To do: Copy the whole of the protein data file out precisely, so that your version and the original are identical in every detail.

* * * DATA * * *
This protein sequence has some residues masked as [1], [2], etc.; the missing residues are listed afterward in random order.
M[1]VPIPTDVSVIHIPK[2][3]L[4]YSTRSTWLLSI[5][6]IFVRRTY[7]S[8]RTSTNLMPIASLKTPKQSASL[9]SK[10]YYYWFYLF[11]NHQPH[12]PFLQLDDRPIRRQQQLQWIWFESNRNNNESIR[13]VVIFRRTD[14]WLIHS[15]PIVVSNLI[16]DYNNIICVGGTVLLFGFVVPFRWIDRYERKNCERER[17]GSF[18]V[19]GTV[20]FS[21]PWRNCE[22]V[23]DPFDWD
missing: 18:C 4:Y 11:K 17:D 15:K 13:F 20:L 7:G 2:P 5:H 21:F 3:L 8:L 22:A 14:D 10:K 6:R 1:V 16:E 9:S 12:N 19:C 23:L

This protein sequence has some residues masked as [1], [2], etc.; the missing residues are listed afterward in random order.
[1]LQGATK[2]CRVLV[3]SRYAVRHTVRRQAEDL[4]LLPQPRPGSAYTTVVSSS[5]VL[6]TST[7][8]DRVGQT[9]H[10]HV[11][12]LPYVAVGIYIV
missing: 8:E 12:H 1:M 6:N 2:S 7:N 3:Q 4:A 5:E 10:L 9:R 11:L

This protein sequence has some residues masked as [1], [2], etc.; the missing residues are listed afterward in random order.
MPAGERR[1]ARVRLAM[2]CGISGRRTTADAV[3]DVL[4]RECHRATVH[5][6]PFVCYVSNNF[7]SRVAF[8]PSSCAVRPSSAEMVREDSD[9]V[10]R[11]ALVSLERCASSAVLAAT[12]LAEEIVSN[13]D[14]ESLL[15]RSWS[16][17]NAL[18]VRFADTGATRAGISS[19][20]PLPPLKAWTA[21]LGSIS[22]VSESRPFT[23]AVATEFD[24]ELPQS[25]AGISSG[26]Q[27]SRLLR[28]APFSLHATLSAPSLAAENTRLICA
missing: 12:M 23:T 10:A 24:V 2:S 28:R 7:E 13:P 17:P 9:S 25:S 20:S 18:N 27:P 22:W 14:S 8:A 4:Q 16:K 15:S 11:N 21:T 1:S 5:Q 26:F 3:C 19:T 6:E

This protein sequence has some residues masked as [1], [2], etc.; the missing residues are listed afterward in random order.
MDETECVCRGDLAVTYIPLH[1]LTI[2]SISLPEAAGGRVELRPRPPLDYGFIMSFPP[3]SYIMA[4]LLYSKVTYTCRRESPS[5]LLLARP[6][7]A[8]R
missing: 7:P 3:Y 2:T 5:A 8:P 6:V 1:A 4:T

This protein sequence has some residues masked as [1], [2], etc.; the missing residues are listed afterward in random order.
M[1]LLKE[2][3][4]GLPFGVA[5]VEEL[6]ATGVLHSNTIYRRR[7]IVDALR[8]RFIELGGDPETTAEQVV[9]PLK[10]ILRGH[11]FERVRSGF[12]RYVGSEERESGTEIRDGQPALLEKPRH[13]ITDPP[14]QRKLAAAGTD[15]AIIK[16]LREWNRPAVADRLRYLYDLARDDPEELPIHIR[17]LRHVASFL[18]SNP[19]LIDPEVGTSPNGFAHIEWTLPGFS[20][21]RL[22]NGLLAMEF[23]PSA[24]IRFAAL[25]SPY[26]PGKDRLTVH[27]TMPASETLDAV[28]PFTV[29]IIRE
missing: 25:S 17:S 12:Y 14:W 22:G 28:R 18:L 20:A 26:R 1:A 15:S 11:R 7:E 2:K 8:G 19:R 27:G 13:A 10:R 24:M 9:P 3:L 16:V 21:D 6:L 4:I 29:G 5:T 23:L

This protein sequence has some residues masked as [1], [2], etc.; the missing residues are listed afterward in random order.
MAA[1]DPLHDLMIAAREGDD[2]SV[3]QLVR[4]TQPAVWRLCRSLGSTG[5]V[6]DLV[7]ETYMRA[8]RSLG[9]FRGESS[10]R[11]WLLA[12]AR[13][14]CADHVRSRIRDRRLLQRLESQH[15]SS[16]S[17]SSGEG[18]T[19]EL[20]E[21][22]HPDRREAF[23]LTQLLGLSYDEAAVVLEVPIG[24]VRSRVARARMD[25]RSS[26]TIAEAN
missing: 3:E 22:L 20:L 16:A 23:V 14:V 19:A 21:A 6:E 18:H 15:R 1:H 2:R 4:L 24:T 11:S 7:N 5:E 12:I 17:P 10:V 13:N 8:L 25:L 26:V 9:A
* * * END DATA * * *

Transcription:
This protein sequence has some residues masked as [1], [2], etc.; the missing residues are listed afterward in random order.
M[1]VPIPTDVSVIHIPK[2][3]L[4]YSTRSTWLLSI[5][6]IFVRRTY[7]S[8]RTSTNLMPIASLKTPKQSASL[9]SK[10]YYYWFYLF[11]NHQPH[12]PFLQLDDRPIRRQQQLQWIWFESNRNNNESIR[13]VVIFRRTD[14]WLIHS[15]PIVVSNLI[16]DYNNIICVGGTVLLFGFVVPFRWIDRYERKNCERER[17]GSF[18]V[19]GTV[20]FS[21]PWRNCE[22]V[23]DPFDWD
missing: 18:C 4:Y 11:K 17:D 15:K 13:F 20:L 7:G 2:P 5:H 21:F 3:L 8:L 22:A 14:D 10:K 6:R 1:V 16:E 9:S 12:N 19:C 23:L

This protein sequence has some residues masked as [1], [2], etc.; the missing residues are listed afterward in random order.
[1]LQGATK[2]CRVLV[3]SRYAVRHTVRRQAEDL[4]LLPQPRPGSAYTTVVSSS[5]VL[6]TST[7][8]DRVGQT[9]H[10]HV[11][12]LPYVAVGIYIV
missing: 8:E 12:H 1:M 6:N 2:S 7:N 3:Q 4:A 5:E 10:L 9:R 11:L

This protein sequence has some residues masked as [1], [2], etc.; the missing residues are listed afterward in random order.
MPAGERR[1]ARVRLAM[2]CGISGRRTTADAV[3]DVL[4]RECHRATVH[5][6]PFVCYVSNNF[7]SRVAF[8]PSSCAVRPSSAEMVREDSD[9]V[10]R[11]ALVSLERCASSAVLAAT[12]LAEEIVSN[13]D[14]ESLL[15]RSWS[16][17]NAL[18]VRFADTGATRAGISS[19][20]PLPPLKAWTA[21]LGSIS[22]VSESRPFT[23]AVATEFD[24]ELPQS[25]AGISSG[26]Q[27]SRLLR[28]APFSLHATLSAPSLAAENTRLICA
missing: 12:M 23:T 10:A 24:V 2:S 28:R 7:E 13:P 17:P 9:S 25:S 20:S 18:N 27:P 22:W 14:S 8:A 4:Q 16:K 15:S 11:N 21:T 1:S 5:Q 26:F 3:C 19:T 6:E

This protein sequence has some residues masked as [1], [2], etc.; the missing residues are listed afterward in random order.
MDETECVCRGDLAVTYIPLH[1]LTI[2]SISLPEAAGGRVELRPRPPLDYGFIMSFPP[3]SYIMA[4]LLYSKVTYTCRRESPS[5]LLLARP[6][7]A[8]R
missing: 7:P 3:Y 2:T 5:A 8:P 6:V 1:A 4:T

This protein sequence has some residues masked as [1], [2], etc.; the missing residues are listed afterward in random order.
M[1]LLKE[2][3][4]GLPFGVA[5]VEEL[6]ATGVLHSNTIYRRR[7]IVDALR[8]RFIELGGDPETTAEQVV[9]PLK[10]ILRGH[11]FERVRSGF[12]RYVGSEERESGTEIRDGQPALLEKPRH[13]ITDPP[14]QRKLAAAGTD[15]AIIK[16]LREWNRPAVADRLRYLYDLARDDPEELPIHIR[17]LRHVASFL[18]SNP[19]LIDPEVGTSPNGFAHIEWTLPGFS[20][21]RL[22]NGLLAMEF[23]PSA[24]IRFAAL[25]SPY[26]PGKDRLTVH[27]TMPASETLDAV[28]PFTV[29]IIRE
missing: 25:S 17:S 12:Y 14:W 22:G 28:R 18:L 20:A 26:R 1:A 15:S 11:R 7:E 2:K 8:G 19:R 27:G 13:A 10:R 24:M 9:P 3:L 16:V 21:D 6:L 4:I 29:G 5:T 23:L

This protein sequence has some residues masked as [1], [2], etc.; the missing residues are listed afterward in random order.
MAA[1]DPLHDLMIAAREGDD[2]SV[3]QLVR[4]TQPAVWRLCRSLGSTG[5]V[6]DLV[7]ETYMRA[8]RSLG[9]FRGESS[10]R[11]WLLA[12]AR[13][14]CADHVRSRIRDRRLLQRLESQH[15]SS[16]S[17]SSGEG[18]T[19]EL[20]E[21][22]HPDRREAF[23]LTQLLGLSYDEAAVVLEVPIG[24]VRSRVARARMD[25]RSS[26]TIAEAN
missing: 3:E 22:L 20:L 16:A 23:V 14:V 19:A 21:A 6:E 18:H 15:R 1:H 2:R 4:L 24:T 11:S 7:N 5:E 12:I 17:P 10:V 13:N 8:L 25:L 26:V 9:A